But even where workers are plentiful, they often lack key skills. States investing in vocational programs and training packages for new jobs have an advantage in winning new factory locations. These are not the manufacturing plants of the past with thousands of workers streaming in as a whistle blows in the background and smoke billows from a stack. The new sites are highly automated, focused on high-performance work teams, and require a higher level of basic skills. Line workers are using hand-held devices and computers, programming in control options and assessing possible disruptions and problems.
So while manufacturing looms as a people issue, what worries study respondents more is the need for people who can dream and create; developing new technologies, products and service; connecting the dots between what is possible and anticipating the next need. Stephens and his peers across the industry also are keenly aware of the need to nurture that new generation of technical talent. “I don't know of anyone who is backing off the push for quality and quantity in terms of STEM [science, technology, engineering and mathematics] professionals,” he says.
Survey respondents say this is their top concern: shortages in design, development and basic science. Within this category, the shortages tend to focus on software development, aerospace, mechanical, electrical and systems engineering.
The U.S. graduates 72,000 new engineers each year. Over the next two years, A&D companies plan to hire 8,100 engineers, as well as 3,000 software developers. They will be competing for them with the likes of Google, Apple, Microsoft, the oil and gas industry, and Wall Street.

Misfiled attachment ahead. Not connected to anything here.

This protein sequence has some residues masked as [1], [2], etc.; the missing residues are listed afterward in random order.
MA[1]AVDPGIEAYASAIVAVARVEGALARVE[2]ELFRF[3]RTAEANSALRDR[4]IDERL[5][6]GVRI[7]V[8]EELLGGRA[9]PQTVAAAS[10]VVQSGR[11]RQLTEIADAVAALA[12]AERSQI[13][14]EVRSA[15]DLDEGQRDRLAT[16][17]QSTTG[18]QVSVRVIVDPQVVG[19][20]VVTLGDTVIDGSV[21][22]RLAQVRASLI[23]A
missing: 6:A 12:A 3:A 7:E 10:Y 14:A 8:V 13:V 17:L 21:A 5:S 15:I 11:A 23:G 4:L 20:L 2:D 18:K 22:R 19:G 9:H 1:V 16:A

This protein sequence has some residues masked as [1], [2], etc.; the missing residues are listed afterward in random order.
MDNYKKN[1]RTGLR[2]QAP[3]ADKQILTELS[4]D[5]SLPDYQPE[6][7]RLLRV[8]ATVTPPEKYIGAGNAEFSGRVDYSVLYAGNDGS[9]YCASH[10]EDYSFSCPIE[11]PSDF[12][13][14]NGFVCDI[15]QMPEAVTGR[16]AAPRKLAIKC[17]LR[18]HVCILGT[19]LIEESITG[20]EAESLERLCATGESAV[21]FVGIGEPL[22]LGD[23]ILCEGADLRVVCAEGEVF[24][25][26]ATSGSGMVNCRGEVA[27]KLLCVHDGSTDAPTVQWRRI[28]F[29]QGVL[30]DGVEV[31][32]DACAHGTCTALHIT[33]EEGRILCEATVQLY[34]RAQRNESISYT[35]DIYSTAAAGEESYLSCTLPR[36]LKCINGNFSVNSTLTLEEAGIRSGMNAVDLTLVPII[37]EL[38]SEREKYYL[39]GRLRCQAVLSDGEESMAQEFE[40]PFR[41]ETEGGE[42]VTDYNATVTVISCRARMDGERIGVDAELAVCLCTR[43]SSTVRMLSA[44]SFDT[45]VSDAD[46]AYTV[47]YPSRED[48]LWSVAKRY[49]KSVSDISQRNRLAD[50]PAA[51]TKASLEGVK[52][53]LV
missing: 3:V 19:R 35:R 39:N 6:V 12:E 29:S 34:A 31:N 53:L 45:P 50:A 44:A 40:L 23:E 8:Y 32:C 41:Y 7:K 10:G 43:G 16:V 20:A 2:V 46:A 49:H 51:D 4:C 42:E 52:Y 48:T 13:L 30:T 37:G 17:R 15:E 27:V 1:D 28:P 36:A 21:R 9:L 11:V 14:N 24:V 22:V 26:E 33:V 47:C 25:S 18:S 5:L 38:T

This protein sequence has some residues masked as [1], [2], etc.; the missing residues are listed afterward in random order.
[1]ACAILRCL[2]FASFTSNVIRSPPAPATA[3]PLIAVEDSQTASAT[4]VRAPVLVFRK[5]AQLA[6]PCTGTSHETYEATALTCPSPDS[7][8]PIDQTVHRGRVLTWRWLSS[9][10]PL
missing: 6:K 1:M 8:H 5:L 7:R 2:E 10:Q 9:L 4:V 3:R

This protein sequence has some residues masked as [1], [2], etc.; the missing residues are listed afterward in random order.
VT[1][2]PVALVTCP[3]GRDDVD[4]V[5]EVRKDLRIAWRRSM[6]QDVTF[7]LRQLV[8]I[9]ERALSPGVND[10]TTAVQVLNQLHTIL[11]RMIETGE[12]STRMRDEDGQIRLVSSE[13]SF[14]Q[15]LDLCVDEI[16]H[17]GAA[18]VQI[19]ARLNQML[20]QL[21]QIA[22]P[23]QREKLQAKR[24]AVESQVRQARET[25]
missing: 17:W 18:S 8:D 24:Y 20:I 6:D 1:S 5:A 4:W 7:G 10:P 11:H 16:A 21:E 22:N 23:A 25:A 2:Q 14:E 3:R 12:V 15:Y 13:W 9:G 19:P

The notion that there is a shortage of applicants is incorrect, according to members of the 2012 Workforce Advisory Board, who helped Aviation Week analyze the results of the survey. Rather, human resource departments are often flooded with applicants who know the keywords that will get them through online application screening but lack the high-level knowledge and experience needed for many positions in A&D.
And in some cases, companies that cannot find employees with the necessary skills are building classrooms. BAE Systems' U.S.–based Intelligence & Security sector set up a training facility for intel analysts. Now the company is duplicating that effort in cyber, where it trains both BAE employees and customers about cutting-edge cyberforensics that focus on what information cyberattackers are after and how they are trying to access it.
“A few universities are offering training capabilities, but they're very early in the process,” says DeEtte Gray, president of the sector. “It's challenging to recruit and clear individuals in the cyber and IT markets, so we're focused on establishing our own training capabilities in order to enhance the skill set of our workforce.”
While respondents point to engineering/R&D and manufacturing as areas of opportunity, they also point to looming shortages in program management and business development. After a more than decade-long campaign focused on developing program leadership bench strength, leaders are concerned that cuts to defense programs will send this talent to other industries when the opportunity arises.
•Where the jobs are. Those looking for work in the U.S. A&D industry can find it in manufacturing/operations or the defense/security sector. And, if you are qualified, jobs are available in engineering, software development, sustainment/ maintenance, repair and overhaul, as well as hourly production. About half of the 28,000 positions that respondents plan to fill this year are in the Northeast or Southeast U.S.